When autumn begins, Heier comes to its most beautiful time. Mr. Li , who opened a retail shop at the entrance to the village, is a Heier native. Looking forward from the gate of the retail shop, we can see a wide expanse of rice fields. “Ripe rice is golden. As the wind blows, the rice waves up and down.” Li told us that what impressed him most was the rice fragrance at its maturity. He called it the smell of happiness. “Rice plants wave in the wind, and their fragrance overflows the flat land”. If you are lucky enough to visit Heier in September, the splendor of the fertile soil will never let you down.
The Zhuang people in Heier have always inherited “Na” culture (meaning “rice field” in the Zhuang language). They have kept their original beliefs and worship of nature: Holding a memorial for the field in the first month of the Chinese lunar calendar, inviting in the rice deity during the sixth month, and tasting new rice in the seventh month… the majority of their folk customs are related to rice culture. They pray to keep rice away from pests and diseases, so that they can harvest rice with full grains.
“If you are lucky, you can see monkeys on the mountain.” Following with the directions that a villager showed us, we found high mountains standing in northern Heier. They are named only in the Zhuang l`anguage. In the mountains, the Nanpan River flows peacefully without a trace. Local people say that monkeys frequently appear among the high mountains.
“Has any monkey ever come to the village?” I asked out of curiosity.
“In general, monkeys won’t come to villages. Sometimes, villagers see monkeys on remote trails in the forest.”
In Heier, monkeys live in the mountains with their kings, while people settle near the paddy fields. Each party keeps its own share of land, thus living life to the fullest.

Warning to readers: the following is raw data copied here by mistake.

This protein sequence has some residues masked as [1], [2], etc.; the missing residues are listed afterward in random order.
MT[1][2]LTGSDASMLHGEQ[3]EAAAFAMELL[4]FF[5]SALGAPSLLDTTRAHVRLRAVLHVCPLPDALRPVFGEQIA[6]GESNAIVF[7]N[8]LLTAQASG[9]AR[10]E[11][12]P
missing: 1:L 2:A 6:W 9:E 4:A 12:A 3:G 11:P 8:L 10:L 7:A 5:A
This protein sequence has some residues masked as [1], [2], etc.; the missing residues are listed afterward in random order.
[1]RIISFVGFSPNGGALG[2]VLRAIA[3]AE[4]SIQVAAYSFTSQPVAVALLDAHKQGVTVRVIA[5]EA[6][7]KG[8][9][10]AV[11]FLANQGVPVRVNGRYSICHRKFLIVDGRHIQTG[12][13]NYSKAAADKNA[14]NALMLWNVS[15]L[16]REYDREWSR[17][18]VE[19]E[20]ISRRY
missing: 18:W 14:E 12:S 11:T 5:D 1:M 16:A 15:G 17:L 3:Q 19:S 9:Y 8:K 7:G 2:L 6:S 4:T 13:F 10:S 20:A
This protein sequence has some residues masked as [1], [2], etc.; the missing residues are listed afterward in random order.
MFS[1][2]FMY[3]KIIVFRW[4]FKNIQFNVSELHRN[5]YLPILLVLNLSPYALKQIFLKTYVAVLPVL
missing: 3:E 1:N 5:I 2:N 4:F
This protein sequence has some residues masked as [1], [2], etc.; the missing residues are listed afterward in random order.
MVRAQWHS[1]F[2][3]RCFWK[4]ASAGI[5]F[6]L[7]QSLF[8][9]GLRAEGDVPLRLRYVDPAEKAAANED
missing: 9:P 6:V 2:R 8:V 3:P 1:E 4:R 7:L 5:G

Women among the Zhuang people are pretty and ingenious. They are able to overcome hardships and keep on working in the fields. They can bear responsibilities at home, and their beauty is praised by the public. Therefore, I couldn’t help catching a few glimpses of senior Zhuang women with respect.
Regardless of the age, most women in Heier know how to weave Zhuang brocade.
At the only ethnic clothing shop in Heier, we met with Zhao Disi, who is 55 years old this year. She was absorbed in stitching when we came in. The inside walls were occupied by beautiful pieces of finished or semi-finished Zhuang brocade, including wrapped backpacks for holding kids, small haversacks and clothes. All patterns and styles were designed and embroidered by herself.
"It is the eighth year of operating my clothes shop . " Zhao’s original intention to open the shop was very simple: because she likes it. According to Zhao, “Making clothes and weaving Zhuang brocade seems like necessary meals every day. I won’t feel comfortable if I stop for a day. The skills won’t stay long without practice.”
When she was 14 years old, Zhao did needlework for the first time. “Later, my mother gradually taught me how to use loom and weave beautiful patterns.” Nowadays, Zhao can turn everything in Heier into lively patterns with Zhuang brocade.
The unique feature of Zhuang brocade lies in the crossing of various silk threads and black cotton threads. On a loom, the ratio between black cotton threads and colorful threads is very strict. Any deviation from the ratio will lead to an awkward pattern.
After searching in a cabinet, Zhao took out a piece of square Zhuang brocade. “This is what I made within three months.” The piece is no more than one square meter㎡. However, the required craftsmanship is complicated. The market price per piece is around 600 yuan. “If it is used as a backpack to hold a kid, it won’t deform or break in a dozen years.” Zhao’s little granddaughter is seven years old this year. Zhao plans to teach her how to weave when she turns 14. “Our ancestor’s crafts should be passed down to future generations. There should be successors to inherit all these precious craft skills.”